Friday, Jun 22, 2018
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Venerable Toledo bank left a strong legacy

Yesterday, Sylvania's Capital Bank announced it had reached the magic $1 billion asset level - an amazing accomplishment for a bank that started less than 11 years ago with $13 million.

Last month, the Trust Co. of Toledo, based in Holland, O., which controls $1.6 billion in assets, was named one of the 10 most profitable specialty banks in the United States.

All over downtown Toledo, landmark buildings that once were empty, or nearly so, are bustling with new tenants.

What do these events have in common? They are all part of the heritage left by the former Toledo Trust Co. - a Toledo institution that lost its ownership, and name, in the banking takeovers in 1989-90 after 122 years in business.

The Toledo Trust organization, by then known as Trustcorp, Inc., ceased to exist in January, 1990, when it was taken over by Society Corp., of Cleveland, which later became part of KeyCorp.

Too much forward vision did in the venerable old Toledo bank. It had to write off $100 million in bad loans - mostly in downtown Toledo - in the tumultuous late 1980s. That was a desperate epoch in Toledo history, a time when Fortune 500 companies hunkered down to prevent takeovers. Despite their efforts, some lost the battle.

For a while it looked like downtown Toledo would be a ghost camp. But good times finally arrived in the 1990s - as did new headquarters for Owens Corning, Manor Care, and Libbey, Inc.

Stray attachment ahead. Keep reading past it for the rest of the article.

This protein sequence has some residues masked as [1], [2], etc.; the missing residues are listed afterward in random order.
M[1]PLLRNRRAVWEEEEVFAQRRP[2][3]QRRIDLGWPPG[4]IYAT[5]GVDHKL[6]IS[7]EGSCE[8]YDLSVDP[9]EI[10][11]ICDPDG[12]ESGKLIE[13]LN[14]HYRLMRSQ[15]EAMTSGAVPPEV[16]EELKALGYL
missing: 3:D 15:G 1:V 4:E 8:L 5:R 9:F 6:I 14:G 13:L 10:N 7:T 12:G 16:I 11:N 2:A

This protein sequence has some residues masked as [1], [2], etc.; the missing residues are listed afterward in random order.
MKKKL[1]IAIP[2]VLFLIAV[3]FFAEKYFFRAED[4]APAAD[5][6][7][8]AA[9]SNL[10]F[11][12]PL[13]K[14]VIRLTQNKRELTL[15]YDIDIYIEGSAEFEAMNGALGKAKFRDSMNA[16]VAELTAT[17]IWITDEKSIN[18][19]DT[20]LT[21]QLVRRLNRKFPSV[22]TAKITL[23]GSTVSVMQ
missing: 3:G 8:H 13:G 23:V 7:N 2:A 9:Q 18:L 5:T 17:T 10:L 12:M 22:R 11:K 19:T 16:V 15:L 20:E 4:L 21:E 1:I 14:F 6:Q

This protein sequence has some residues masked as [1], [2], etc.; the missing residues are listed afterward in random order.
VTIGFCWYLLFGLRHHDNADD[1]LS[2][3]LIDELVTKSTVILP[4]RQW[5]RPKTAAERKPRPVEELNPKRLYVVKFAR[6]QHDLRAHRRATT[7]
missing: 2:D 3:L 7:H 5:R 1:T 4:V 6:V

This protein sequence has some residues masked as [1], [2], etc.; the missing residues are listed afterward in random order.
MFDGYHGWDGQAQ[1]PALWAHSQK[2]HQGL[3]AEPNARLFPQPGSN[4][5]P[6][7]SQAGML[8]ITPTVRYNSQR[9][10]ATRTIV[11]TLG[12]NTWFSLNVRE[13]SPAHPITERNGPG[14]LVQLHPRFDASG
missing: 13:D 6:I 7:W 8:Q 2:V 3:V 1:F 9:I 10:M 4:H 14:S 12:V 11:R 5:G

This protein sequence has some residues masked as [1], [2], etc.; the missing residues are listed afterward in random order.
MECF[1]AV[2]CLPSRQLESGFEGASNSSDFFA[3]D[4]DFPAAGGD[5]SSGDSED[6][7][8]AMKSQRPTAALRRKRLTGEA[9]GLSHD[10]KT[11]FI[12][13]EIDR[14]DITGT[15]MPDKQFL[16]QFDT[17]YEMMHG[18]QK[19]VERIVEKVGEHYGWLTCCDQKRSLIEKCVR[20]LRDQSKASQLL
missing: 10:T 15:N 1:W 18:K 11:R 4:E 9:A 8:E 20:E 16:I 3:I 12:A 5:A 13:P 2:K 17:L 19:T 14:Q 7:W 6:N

The hotels that were struggling a decade ago now seem to be thriving. Toledo's embarrassment, the closed Portside Festival Marketplace, has become COSI Toledo, a vibrant museum whose crowds exceeded initial expectations. Summit Center, which sat nearly empty for months, eventually housed several KeyBank operations and now the headquarters for Manor Care, a publicly traded nursing-home chain with $2.1 billion in revenue last year.

It took a while, but Toledo Trust's, and Trustcorp's, investments paid off in the long run, just not soon enough to save the local institution.

But Toledo Trust's legacy is not only brick and mortar. It's people.

The founders of the phenomenally successful Capital Bank are John Szuch and Robert Sullivan, both of whom had been senior vice presidents for Trustcorp, leaving just a year and a half before its merger into Society.

There's something of an irony in all this: It took Capital just over 10 years to achieve the $1 billion level (the bank actually touched $1 billion briefly before the end of 1999). In a vastly different and less inflated era, it took Toledo Trust 104 years to reach $500 million and 111 years to hit $1 billion. (By the time Trustcorp disappeared, its assets were $5.6 billion.)

Founders of Trust Co. of Toledo - Dave Snavely, Ted Hahn, and Julie Higgins - also were former top vice presidents of Toledo Trust and Trustcorp before they started their firm in 1990.

Veribanc, Inc., a bank-monitoring company, recently reported that Trust Co. of Toledo, chartered as a national bank, was the fourth most profitable specialty institution in the United State last year, with a profit of nearly 50 per cent of its $2.8 million invested capital. But in reality the local institution manages more than $1.6 billion in assets of company and union 401(k) plans and pensions, and manages investments for many Toledo-area families.

Many bank executives got their training at Toledo Trust, including Jim Hoffman, who is now president of KeyBank in northwest Ohio, and one of his top competitors, Don Kincade, now president of Fifth Third Bank of Northwestern Ohio.

The last vestiges of Toledo Trust, as an independent bank, have been gone for a full decade now. But the legacy is here to stay.

Homer Brickey is The Blade's senior business writer.

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